Rev. W. W. Head had as week-end
gusets his son and daughter-in-law,
Mr. and Mrs. John Head of Cathla-
met Wash. For six years Mr. Head
Jr. has been in the employ of the
Warren Packing company of Port
land, Cathlamet and Alaska. While
located at Cathlamet he served in
the capacity of machinist. For one
year he was located at Warrendale,
Ore., where he held the position of
manager, and just recently he was
returned from Bristol Bay, Alaska,
where he spent four month of the
fish packing season, working as ma
chinist His four months spent in
Alaska were indeed interesting.
radio talks, window displays and
Sheep Shearers Needed.
It was pointed out that most
sheep shearers were older men, and
to replace them younger men should
be trained to fill their places. In
struction could be given through
The Oregon Wool Growers associ
ation will have Its convention in The
Dalles on January 16 and 17. Mar
keting will be discussed. Other top
ics to come before the meeting are
public lands, railroad transporta
tion, grazing affairs, cost accounting
and range sheep management Many
of the topics will be illustrated by
moving pictures. Numerous live is
sues are expected to be discussed at
the evening sessions of the wool
barn, 4-room dwelling with running
water in house, out buildings; situ
ated on Rhea creek, on good road,
13 miles from town. Address Box
43, Heppner. 28tf.
For . Sale Milk cows and bred
heifers. R. B. Wilcox, Lexington,
Orders for flowers direct from the
growers at figures less than you can
buy direct Case Furniture Com
pany, growers agent 5tf.
For Sale Second hand heating
stove, wood burner, good condition.
Inquire at Patterson & Son. 36tf.
For Sale Hudson sedan, good
condition. Price $900. Terms. See
Dr. A. H. Johnston. 38tf.
For Sale Two good buck sheep.
Write Box 143, lone, Ore. 38-39.
FOR SALE Poland China brood
sew. Will farrow in February. Roy
Campbell, Lexington. 37-39
For Sale Guernsey bull, from
Wlghtman herd. E. A. Kelley, Lex
Stockmen Discuss Problems
(Continued from First Pace)
For Sale Good residence proper
ty, very reasonable. Also a few
good household articles including
electric range, electric washer and
ironer; canned fruit See Dr. A. H.
Johnston, Heppner. tf.
Is your hot water HOT? If not
call Gibb the plumber, Peoples
Hardware Co., phone 702, residence
phone 1412. No job too big or too
small. Prompt attention to all calls.
success that it had been adopted by
the beef interests. Information on
lamb has been furnished through
advertising, cutting demonstrations,
For Sale 1924 Ford Coupe, Rux
stell axle, $85. See G. E. Jones at
Case Furniture Co. 37-40.
For Sale Creek ranch of 810 ac
res, fine for dairying or sheep. 300
acres fenced sheep-tight, balance
fairly well fenced with sheep wire;
private Irrigating ditch; 30 acres
set to alfalfa; few fruit trees; good
Make Your Gifts Long Cherished
; for Christmas
f A complete stock of jewelry
f in our store will make gift se-
f lection easy for you. Here you
f can obtain gifts of beauty and
f utility at moderate prices that
I will be reasured long after
f most gifts are discarded. A
t few suggestions
f Mantle Clocks, special at $10.
1 Dressing Table Sets, 25 Off.
j Fancy Glassware, 60c to $1.50.
t Heppner's Quality Jewelry
Christmas shopping need not be a problem for
we have attractive merchandise that will make
suitable gifts for man or woman, boy or girl. Here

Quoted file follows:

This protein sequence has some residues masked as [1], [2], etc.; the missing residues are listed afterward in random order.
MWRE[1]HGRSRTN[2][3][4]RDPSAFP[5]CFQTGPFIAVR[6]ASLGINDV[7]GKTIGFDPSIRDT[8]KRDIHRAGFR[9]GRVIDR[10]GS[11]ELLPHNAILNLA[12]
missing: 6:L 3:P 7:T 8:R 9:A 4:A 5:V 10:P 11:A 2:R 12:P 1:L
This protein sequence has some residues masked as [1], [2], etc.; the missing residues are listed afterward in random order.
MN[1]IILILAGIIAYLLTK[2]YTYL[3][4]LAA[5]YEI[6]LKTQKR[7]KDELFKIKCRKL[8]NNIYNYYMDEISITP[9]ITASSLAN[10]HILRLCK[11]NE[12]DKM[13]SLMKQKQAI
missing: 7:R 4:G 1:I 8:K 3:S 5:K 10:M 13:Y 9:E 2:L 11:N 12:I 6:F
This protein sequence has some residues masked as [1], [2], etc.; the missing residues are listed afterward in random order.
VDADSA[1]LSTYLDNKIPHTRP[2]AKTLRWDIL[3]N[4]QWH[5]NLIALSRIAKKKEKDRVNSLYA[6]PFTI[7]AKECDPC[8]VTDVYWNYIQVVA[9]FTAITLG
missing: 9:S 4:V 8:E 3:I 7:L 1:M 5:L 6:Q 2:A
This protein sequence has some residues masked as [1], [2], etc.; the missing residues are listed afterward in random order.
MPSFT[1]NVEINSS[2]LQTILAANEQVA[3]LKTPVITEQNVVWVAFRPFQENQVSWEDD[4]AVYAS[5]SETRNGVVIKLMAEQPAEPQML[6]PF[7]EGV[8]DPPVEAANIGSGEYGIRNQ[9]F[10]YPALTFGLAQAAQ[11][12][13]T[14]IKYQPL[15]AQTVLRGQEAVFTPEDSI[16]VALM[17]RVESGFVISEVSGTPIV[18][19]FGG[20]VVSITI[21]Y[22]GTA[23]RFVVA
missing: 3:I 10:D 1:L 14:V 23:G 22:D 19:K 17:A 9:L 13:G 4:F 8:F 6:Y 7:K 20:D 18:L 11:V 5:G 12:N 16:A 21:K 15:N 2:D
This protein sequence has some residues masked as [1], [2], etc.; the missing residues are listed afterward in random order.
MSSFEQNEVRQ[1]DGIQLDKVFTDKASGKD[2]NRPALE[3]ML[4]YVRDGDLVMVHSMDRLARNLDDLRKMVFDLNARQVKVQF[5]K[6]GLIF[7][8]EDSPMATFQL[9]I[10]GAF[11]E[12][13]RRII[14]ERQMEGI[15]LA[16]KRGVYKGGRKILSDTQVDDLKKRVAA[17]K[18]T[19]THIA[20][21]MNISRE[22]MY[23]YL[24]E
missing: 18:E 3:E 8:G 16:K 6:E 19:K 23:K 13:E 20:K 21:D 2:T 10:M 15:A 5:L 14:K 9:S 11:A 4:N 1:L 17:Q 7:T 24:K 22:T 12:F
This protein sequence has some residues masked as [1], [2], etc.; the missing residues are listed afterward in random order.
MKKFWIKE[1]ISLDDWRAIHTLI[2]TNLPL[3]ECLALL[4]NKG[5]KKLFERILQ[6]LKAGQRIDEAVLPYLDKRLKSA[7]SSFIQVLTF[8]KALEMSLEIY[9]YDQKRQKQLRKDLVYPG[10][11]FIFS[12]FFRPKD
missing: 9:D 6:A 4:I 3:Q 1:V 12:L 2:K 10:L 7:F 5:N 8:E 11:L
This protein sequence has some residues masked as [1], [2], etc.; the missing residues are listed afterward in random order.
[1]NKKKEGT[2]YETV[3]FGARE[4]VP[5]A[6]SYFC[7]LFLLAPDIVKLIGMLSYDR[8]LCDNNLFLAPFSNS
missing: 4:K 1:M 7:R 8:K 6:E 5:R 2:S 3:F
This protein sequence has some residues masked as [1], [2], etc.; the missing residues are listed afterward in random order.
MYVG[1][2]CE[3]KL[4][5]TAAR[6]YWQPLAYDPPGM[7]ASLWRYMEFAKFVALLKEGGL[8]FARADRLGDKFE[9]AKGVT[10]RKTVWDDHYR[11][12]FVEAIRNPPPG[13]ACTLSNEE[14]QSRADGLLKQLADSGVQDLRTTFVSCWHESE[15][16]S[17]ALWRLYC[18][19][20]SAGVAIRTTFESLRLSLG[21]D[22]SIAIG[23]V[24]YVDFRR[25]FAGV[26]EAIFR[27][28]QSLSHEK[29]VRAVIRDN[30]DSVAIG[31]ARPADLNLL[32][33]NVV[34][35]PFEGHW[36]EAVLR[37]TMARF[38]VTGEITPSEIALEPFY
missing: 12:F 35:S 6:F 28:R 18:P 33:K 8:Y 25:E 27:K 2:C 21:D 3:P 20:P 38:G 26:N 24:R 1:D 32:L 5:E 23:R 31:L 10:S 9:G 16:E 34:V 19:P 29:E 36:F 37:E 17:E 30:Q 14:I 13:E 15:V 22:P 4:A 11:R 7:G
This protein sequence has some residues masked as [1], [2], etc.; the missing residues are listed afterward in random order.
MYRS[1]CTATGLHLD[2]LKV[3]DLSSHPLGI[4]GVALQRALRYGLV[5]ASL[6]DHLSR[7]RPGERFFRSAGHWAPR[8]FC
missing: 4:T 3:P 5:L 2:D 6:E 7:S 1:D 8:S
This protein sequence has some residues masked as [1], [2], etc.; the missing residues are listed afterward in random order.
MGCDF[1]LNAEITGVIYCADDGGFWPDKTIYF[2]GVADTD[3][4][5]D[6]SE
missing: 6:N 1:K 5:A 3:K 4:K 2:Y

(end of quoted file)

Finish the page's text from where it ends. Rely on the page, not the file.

you can obtain gifts that will please, and will
prove a joy to the recipient.
A wonderful assort
ment of Boxed Can
dy. High Grade.
$1.50 to $7.50
Beautiful Creations in latest
styles In High Grade papers.
$1.00 to $5.00
Remember your PEARL CARD when shop
ping. They make fine Christmas presents.
We have added a large line of necklaces to
make it more attractive. .
BARGAINS Special prices on broken lines
of Christmas goods Prices you can't resist.
BASKETS, IVORY GOODS (big assortment)
BOOKS (all kinds), GAMES FOR THE KID
DIES, LEATHERD GOODS, Odds and Ends.
M. D. Clark : Hiatt&Dix
FOOD BARGAINS BY THE TRAINLOAD
One store couldn't do it ... Ten stores couldn't do it
there are hundreds of stores in the Red & White Chain, repre
senting the greatest grocery BUYING POWER in the World.
That's why we can and do supply you with QUALITY grocer
ies at LOWER prices.
Make your food budget buy more and better groceries here.
Saturday & Monday (December 14 & 16) Red & White Super-Specials
WE KESEBVE THE RIGHT TO LOOT QUANTITIES
PLENTY 0 Nil AND!
Says old BUI Sen "We've got a tock
That oovers up an entire block:
No matter what yon builders need.
We can supply It with great speed!"
We've told you this before,
but it will bear repetition.
We buy lumber in such big
quantities that we get spec
ial prices on it It is be
cause of this situation that
we are able to pass our sav
ings on to uor customers.
That's one advantage of
buying your building mater
ials from a BIG flm.
Heppner Planing Mill
and Lumber Yard
The Home of Friendly Service
Sperry's Pancake Flour and
Serv-us Cane-Ma- IQ
pie Syrup, pint tI t
Serv-us Coffee, 1-lb. QQ
tin 47c; 1-lb. pkg tC
Premium Salted So
das, 2-lb. Pkg
Tomato Soup, Serv-us AQa
Brand, 3 Cans mO
Serv-us Corn or Gloss 4AA
Starch, 2 1-lb. Pkgsi
B & M Baked Beans, Q7
Brown Bread, both
Best Cane Sugar
Can (2 1-2)
2 Cans (2 1-2)
R. & W. Tomatoes
3 Cans (2 1-2)
Washed Brazil Nuts
Serv-us Seedless Rai
sins, 3 Pkgs. 11-oz.
Blue & White Raisins
i33gB ixsBjMnni gagman
n r ... v , tew a i
True expression of the Christmas Spirit is found by making the children happy. Our
stock of toys is so comlete, that just the toy you want, whether it be for infant or older
boy or girl, can be found here, and at a reasonable price.
AIRPLANES FOR THE BOY
Ones that fly, $1; Complete
sets of parts for building fly
ing models $10.
Others for the floor
75c to $1.25
. , The ideal gift for the girl
30c to $4.50
CHINA SETS for the Doll
50c to 98c
98c to $2.90
Electric Trains . . . $2.25
25c to 75c
Many other mechanical toys to
Letters, unmbers, animals, set
AUTOMOBILES . $1.10
Dump Trucks, 95c, Fire en
gines, ladder trucks $1.10
Kiddie cars, $3.45; Coast
er Wagons, $1.10-$8.25
Games of many kinds, children's books, girls' sewing sets, tool chests, drums, air rifles
and many other toys await your selection. For satsfaction visit our toy department.
Peoples Hardware Co.